Great advice for living. I love the simplicity of this story growing out of ordinary daily life. But finally the story I like the best is "The Shed," a continuation of Brenda's earlier film project. First there are stage directions to make a film in our mind of a pig shed and life around the pig shed, but the pig shed doesn't exist anymore. It's there in the film and it's also gone. And the story is about that process of being and not-being. There are directions for us to create this film in our minds: "Dig a wallow and fill with water." Then there are children throwing their dinner scraps into the "hog slop" and a reference I think to the ghost child in The Scarlet Letter, Pearl: "Can you film the ghost of Pearl? Pan out to the humans, on bicycles and foot, rooting in junkyards on the old Moore place, rooting in ravines full of abandoned cars." Then a close up to perhaps the center of the memory, inside the consciousness of a little girl in the pig shed: "I am a small human, so small that my underpants come up to my armpits". And then we move back in time with the narrator for an overview: "I dreamed of so many treasures buried in the earth or of just bones, all the bones buried by time, nature, or natives. Given eternity, we could find marvelous bones." Coultas is a collector, a collagist, a materialist, an objectivist, placing bits of language and narrative side by side, or at angles, and the white space around them gives the impression: yes we were here, yes all is lost, but yes with a little digging around, we'll discover again the past in the present—quirky, deep, ridiculous, outrageous, frightening and sometimes reassuring. In this collection, with this investigative project, Brenda excavates the marvelous human and pig bones in time and place. Thanks, Brenda. - Barbara Henning
As the title suggests, this collection is two books that take up history, memory and ghosts as they exist in “objects of the earth,” as Coultas writes. Both books seek to excavate and explain. The first book, which looks like poetry and sounds sometimes like reportage, looks at the poet’s ancestry by traveling the back roads, digging through the dumpster to understand who she is and where she came from. Interestingly, the second book, a more traditionally organized series of stories about ghosts, monsters and UFOs, ruminates around the idea that history can be known through mythology and folk tales.
So the spine of the book is story, narrative -- first via poetry in the section titled The Abolition Journal (or, Tracing the Earthworks of My County) and the second, titled A Lonely Cemetery, via myth. Poetry serves the first section because it allows Coultas to muse and wander off the beaten path as she pieces together her family and looks for the answer to the question she poses early on, “are there any abolitionists hanging from my family tree?” Coultas, who received the Poetry Society of America’s Norma Faber First Book Award for her book A Handmade Museum, was born in Kentucky, “between the free side and the slave side,” thus the specter of slavery hovers like another kind of ghost in Coultas’ investigation. The second book explores how history can be revealed through the myth-making genre of the ghost story. This collection of tales gathered by Coultas is another kind of excavation. And here Coultas introduces us to stuff of myth -- characters and places that are quirky and vivid. One of my favorites is the Librarium, “a columbarium where book-shaped urns sat on enormous bookshelves…This is a very good resting place for a poet,” writes Coultas. These paranormal narratives serve several purposes. They’re quite different from the poems, and yet they illustrate what Coultas has been up to throughout the book. As she writes of her “rough, crazy quilt,” book, “I thought to loosen it all, to pull the thread/let the rags fall.” That is indeed Coultas’s impulse -- to dig , to loosen and to expose, not in grand places but at the edges of the ordinary. “The city dump is my memoir,” she observes. As good a place as any to uncover the bones of family and community narrative. - Pamela Hart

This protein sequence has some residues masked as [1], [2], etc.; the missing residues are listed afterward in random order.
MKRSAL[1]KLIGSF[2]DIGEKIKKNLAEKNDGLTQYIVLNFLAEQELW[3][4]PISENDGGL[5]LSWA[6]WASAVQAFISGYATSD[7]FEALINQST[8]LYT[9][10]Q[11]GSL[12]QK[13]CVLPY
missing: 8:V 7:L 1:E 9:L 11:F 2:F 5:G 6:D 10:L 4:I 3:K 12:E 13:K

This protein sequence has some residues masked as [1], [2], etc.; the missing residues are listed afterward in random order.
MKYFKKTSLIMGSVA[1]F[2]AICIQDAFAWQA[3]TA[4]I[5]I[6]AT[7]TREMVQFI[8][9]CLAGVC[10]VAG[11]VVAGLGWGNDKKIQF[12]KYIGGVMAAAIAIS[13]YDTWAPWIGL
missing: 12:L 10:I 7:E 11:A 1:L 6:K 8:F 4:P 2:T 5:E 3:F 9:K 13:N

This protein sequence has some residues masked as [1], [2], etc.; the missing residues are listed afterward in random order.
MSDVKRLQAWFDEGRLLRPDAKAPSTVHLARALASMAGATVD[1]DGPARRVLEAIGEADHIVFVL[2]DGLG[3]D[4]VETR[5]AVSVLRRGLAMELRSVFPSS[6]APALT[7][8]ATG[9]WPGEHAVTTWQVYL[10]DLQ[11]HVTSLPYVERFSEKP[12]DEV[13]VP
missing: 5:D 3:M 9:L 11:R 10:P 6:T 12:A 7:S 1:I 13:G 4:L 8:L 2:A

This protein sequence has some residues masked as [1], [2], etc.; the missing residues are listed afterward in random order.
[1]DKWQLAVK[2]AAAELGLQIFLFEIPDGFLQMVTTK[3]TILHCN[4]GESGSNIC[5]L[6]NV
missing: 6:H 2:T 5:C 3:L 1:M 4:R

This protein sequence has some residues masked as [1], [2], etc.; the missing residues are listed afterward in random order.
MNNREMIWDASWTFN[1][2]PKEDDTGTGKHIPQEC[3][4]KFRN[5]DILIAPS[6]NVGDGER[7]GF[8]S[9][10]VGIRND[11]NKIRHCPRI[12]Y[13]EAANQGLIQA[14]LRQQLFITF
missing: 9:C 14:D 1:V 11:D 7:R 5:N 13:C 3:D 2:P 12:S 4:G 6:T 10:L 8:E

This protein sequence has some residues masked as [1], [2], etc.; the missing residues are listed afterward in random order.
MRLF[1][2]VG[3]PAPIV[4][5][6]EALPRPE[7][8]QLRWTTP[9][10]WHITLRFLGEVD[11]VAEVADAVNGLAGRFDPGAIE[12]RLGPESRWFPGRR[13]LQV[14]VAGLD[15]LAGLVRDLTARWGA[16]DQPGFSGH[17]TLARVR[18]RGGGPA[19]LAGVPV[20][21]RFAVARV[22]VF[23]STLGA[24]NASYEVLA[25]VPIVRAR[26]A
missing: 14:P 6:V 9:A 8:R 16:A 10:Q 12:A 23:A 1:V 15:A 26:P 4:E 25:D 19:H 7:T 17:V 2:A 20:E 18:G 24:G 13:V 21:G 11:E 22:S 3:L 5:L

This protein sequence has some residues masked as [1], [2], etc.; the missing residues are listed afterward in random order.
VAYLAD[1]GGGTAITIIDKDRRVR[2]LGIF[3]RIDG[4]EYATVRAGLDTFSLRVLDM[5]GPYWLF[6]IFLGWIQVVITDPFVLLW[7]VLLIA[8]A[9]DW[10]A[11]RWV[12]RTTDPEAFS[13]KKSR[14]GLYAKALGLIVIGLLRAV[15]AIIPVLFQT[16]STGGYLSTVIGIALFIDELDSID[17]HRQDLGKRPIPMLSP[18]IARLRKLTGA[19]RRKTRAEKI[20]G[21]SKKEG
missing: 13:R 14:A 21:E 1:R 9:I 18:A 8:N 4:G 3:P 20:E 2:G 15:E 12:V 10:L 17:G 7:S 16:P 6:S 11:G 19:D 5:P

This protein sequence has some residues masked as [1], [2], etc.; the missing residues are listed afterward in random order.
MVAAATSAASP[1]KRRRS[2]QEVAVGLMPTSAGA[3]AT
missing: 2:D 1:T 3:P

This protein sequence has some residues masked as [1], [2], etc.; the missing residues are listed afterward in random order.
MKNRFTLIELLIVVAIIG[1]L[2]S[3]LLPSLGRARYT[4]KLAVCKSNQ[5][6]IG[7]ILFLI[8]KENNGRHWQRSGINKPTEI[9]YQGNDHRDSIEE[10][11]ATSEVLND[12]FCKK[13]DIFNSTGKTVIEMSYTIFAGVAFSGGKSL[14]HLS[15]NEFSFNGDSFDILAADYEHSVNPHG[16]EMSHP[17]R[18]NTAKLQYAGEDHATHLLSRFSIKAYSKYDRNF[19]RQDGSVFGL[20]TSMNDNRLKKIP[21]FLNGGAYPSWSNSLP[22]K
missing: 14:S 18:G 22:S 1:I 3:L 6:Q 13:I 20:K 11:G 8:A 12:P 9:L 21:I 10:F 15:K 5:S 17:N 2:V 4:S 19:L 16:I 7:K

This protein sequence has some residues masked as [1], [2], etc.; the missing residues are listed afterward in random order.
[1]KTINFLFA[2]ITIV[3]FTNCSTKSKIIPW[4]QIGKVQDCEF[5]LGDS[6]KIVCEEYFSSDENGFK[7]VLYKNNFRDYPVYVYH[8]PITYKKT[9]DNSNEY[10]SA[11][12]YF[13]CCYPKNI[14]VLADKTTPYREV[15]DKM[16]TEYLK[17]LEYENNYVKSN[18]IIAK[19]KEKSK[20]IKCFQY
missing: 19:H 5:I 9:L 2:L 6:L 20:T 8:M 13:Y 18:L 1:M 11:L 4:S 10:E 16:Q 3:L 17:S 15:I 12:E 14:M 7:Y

Brenda Coultas, A Handmade Museum, Coffee House Press, 2003.
Following Mina Loy's footsteps to the dumpsters of the Bowery, New York poet Coultas works in public: "I write poems for twenty, that's twenty people to a poem." In these five sets of poems, Coultas unearths an entire America, "Buffaloville/ Newtonville/ Yankeeville/ Patronville." - Publishers Weekly
Brenda Coultas’s prose poems take us on a well-documented tour from the Bowery, pre-1900 and post-9/11, to southern Indiana, pre-automobile and post-genetic engineering. Her poems are sculptures pieced together from bits of memory and a montage of American detritus. This cinematic and wildly original collection asks the big questions as it documents our private selves, playing out our lives in public.
Before becoming a poet, Brenda Coultas was a farmer, a carny, a taffy maker, a park ranger, a waitress in a disco ballroom, and the second woman welder in Firestone Steel’s history. Her poetry has appeared in numerous publications, including Conjunctions, Epoch, Fence, and Open City. She lives one block from the Bowery in New York City.
Mina Loy's poems were first ridiculed as waste when published in America. She was before her time, as they say. Coultas, too, ventures into unknown territory daring to collapse genres, contain the urban and rural and allow language to move along the surface of the ordinary. The first part of the book is an honest sketch of experiences in the Bowery at its most basic level. In the garbage, treasures and mere trash are discovered. It is what it is, and Coultas gives us a chance to see the world through her eyes. She also presents a world on the stage, behind the camera lens, projected and false. It can be manipulated, the world and the words that shape it. - Megan A. Burns